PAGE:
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Nothing was easy for families on the home front in world war two home front. Much of their efforts went to stretching their food ration to feed their families, making do and mending to cope with shortages, growing their own vegetables and keeping chickens or rabbits for eggs and fresh meat.
However, they also pulled together and they participated in national initiatives to help with food production on the wider home front. One such initiative was to recycle food scraps for farmers to use for pig food - known as 'pig swill'.
The initiative was of course particularly aimed at families who did not keep chickens or rabbits, and at canteens, restaurants and hospitals - wherever groups of people ate. Peter Johnson, a child at the time, recollects how it worked in his local area - see the inset.
Food waste collection for pig swill was also in operation in Edgware while I was growing up. I don't remember it, though, as the public bins were not on our route to the shops. Christine Tolton recollects them along Edgwarebury Lane, which was a well-used thoroughfare leading out from the centre of Edgware with housing on both sides and with roads of houses at intervals leading off it. The location must have been ideal as numerous women would not have been far from a bin.
Can I remember the collection of waste food! I can still smell it!
In the wider area of Edmonton, north London, where I lived during the Second World War, the bins for the waste food collection were provided by the council. They were large, heavy metal, galvanized ones, rather like milk churns or heavy duty dustbins, and they had heavy lids to keep out flies. They were spaced out along streets so that each bin was shared by a number of households. Factories, hospitals and canteens also had bins.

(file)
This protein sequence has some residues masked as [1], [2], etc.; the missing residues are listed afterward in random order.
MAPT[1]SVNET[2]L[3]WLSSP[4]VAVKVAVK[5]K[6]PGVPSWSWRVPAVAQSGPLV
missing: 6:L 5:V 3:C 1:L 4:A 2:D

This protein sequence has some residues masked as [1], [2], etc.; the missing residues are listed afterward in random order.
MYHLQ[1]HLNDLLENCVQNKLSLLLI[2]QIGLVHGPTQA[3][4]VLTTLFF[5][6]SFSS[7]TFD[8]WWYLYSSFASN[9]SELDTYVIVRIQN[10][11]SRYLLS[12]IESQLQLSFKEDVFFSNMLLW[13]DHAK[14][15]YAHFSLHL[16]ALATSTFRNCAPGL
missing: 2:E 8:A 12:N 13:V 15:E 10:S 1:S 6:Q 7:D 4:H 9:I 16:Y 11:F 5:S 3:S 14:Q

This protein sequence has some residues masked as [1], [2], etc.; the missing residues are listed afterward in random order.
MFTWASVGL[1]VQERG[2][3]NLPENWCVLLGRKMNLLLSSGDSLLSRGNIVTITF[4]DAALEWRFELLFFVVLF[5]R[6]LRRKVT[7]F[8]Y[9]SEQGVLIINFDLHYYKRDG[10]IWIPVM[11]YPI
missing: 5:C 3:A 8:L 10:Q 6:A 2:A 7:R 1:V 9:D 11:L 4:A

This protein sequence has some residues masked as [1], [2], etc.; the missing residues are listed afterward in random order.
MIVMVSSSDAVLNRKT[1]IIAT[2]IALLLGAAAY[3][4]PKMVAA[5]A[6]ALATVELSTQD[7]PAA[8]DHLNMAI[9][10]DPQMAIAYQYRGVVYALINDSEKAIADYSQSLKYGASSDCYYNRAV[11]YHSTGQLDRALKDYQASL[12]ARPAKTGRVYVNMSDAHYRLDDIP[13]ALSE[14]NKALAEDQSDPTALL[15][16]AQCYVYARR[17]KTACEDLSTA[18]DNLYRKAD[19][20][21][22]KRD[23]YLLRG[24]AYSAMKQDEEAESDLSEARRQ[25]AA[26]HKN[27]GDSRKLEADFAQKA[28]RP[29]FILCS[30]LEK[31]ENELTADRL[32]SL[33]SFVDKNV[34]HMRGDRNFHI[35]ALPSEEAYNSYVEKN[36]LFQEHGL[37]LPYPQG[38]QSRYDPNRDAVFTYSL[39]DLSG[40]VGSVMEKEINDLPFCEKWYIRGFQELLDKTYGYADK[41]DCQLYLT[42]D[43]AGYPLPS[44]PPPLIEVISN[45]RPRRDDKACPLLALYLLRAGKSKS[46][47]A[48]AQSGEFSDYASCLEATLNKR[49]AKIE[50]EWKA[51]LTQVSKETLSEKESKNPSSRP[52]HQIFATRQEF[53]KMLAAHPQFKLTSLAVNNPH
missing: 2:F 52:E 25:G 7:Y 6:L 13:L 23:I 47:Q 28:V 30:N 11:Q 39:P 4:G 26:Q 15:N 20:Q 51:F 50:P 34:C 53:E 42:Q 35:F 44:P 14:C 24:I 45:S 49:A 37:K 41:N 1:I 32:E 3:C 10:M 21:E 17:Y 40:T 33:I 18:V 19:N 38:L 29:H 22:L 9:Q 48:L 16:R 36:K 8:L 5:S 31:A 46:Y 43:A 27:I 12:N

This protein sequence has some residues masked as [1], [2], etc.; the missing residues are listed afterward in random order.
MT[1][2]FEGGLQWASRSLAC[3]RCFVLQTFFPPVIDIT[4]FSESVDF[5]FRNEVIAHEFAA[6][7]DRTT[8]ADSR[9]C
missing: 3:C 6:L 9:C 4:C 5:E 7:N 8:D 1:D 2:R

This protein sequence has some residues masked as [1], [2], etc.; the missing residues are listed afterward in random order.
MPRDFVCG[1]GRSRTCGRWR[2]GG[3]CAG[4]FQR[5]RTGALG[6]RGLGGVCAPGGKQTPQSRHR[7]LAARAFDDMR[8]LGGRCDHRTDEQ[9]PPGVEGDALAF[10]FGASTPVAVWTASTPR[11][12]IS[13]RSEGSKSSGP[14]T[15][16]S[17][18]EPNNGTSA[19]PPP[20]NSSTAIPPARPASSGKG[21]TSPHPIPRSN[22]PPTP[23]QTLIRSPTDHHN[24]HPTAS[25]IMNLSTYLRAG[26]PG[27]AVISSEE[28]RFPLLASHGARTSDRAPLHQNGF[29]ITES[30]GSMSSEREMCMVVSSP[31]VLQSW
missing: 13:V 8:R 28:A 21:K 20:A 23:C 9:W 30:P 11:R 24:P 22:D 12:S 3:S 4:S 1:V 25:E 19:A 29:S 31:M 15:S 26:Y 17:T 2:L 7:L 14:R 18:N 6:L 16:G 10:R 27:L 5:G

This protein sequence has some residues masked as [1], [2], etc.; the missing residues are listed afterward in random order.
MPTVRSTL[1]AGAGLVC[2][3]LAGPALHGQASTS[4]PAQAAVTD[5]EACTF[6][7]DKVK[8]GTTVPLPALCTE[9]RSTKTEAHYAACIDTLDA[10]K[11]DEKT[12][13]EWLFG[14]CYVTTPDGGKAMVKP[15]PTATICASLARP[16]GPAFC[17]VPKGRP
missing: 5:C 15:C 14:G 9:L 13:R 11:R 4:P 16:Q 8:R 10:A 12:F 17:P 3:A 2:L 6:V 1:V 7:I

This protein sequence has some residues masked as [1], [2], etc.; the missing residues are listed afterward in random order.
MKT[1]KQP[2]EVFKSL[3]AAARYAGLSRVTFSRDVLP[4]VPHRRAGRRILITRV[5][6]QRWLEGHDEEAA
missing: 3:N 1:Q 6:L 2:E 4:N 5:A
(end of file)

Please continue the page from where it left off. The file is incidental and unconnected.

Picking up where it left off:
All sorts of food waste went into the buckets, from vegetable peelings to scraps of meat, all carried out unwrapped in household buckets or bowls.
The waste was emptied into large tanks on the back of trucks, which came along on a regular basis, and the waste was transported to processing plants around London. In Edmonton our local processing plant was in Park View Road, Tottenham. The rich aroma could be smelt for miles around. The waste was poured into trays and baked to sterilise it. At this stage it was solid, in appearance and resembled bread pudding - known to us locals as Tottenham Pudding.
The 'pudding' was then sold to pig farmers who added water to it to feed their pigs.
This type of recycling continued until the mid 1950s. I'm not sure as to why it was discontinued - maybe the cost of production, or the cheap imports of Danish bacon that took place around the time.
There were bins attached to the lampposts along Edgwarebury Lane, Edgware which were for everyone to drop in left-over food scraps. These were collected and used for pig food. They had their own farmyard fragrance, hard to describe, but I can still smell it! A sort of vegetative barnyard.
There were pig swill bins at the top of our street in Edgware. One was tied to the last tree close to the intersection of Vancouver Road and Bacon Lane.
It must have been around 1947 or 48, and I was 5 or 6 years old. One day, we kids were playing 'Tin Can Copper' in the street. This involved throwing an old tin can and everyone hiding. The tin can was thrown and everyone dashed off. Some hid among the street trees, now long gone, and I was the last to hide. Without thinking, I saw the pig swill bin, ran over to it, threw the lid off and jumped right in. Being so small, I could fit in.
There was a sudden splash as I launched myself in - and then the smell hit me! I was soaked in pig swill. The worst part was walking back home to number 79 Vancouver Road, and confronting my mother!
The Government announced today that it will ban pig swill, identified as a key link in the chain of infection which spread foot-and-mouth disease across the country.
The Independent, 27 March 2001